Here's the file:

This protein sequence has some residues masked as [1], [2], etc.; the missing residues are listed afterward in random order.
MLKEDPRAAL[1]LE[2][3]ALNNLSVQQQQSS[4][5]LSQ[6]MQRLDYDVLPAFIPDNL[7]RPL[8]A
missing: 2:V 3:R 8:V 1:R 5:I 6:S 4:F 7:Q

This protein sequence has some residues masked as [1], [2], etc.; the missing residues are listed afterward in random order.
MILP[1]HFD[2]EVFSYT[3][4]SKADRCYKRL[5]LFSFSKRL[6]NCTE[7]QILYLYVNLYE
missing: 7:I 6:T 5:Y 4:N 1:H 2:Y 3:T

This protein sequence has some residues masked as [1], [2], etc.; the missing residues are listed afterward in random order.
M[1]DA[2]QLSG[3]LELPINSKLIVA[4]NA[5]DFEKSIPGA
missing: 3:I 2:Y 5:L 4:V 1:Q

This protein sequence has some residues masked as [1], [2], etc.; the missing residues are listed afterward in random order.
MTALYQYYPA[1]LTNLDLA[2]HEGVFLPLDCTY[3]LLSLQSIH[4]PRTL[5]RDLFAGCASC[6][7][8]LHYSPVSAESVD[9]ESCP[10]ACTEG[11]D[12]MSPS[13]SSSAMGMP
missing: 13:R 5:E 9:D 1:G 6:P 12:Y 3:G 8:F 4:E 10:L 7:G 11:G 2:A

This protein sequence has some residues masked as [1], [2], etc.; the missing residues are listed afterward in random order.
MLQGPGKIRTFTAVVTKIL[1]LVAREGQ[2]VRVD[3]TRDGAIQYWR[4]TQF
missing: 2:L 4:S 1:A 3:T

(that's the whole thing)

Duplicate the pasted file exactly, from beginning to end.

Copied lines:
This protein sequence has some residues masked as [1], [2], etc.; the missing residues are listed afterward in random order.
MLKEDPRAAL[1]LE[2][3]ALNNLSVQQQQSS[4][5]LSQ[6]MQRLDYDVLPAFIPDNL[7]RPL[8]A
missing: 2:V 3:R 8:V 1:R 5:I 6:S 4:F 7:Q

This protein sequence has some residues masked as [1], [2], etc.; the missing residues are listed afterward in random order.
MILP[1]HFD[2]EVFSYT[3][4]SKADRCYKRL[5]LFSFSKRL[6]NCTE[7]QILYLYVNLYE
missing: 7:I 6:T 5:Y 4:N 1:H 2:Y 3:T

This protein sequence has some residues masked as [1], [2], etc.; the missing residues are listed afterward in random order.
M[1]DA[2]QLSG[3]LELPINSKLIVA[4]NA[5]DFEKSIPGA
missing: 3:I 2:Y 5:L 4:V 1:Q

This protein sequence has some residues masked as [1], [2], etc.; the missing residues are listed afterward in random order.
MTALYQYYPA[1]LTNLDLA[2]HEGVFLPLDCTY[3]LLSLQSIH[4]PRTL[5]RDLFAGCASC[6][7][8]LHYSPVSAESVD[9]ESCP[10]ACTEG[11]D[12]MSPS[13]SSSAMGMP
missing: 13:R 5:E 9:D 1:G 6:P 12:Y 3:G 8:F 4:E 10:L 7:G 11:G 2:A

This protein sequence has some residues masked as [1], [2], etc.; the missing residues are listed afterward in random order.
MLQGPGKIRTFTAVVTKIL[1]LVAREGQ[2]VRVD[3]TRDGAIQYWR[4]TQF
missing: 2:L 4:S 1:A 3:T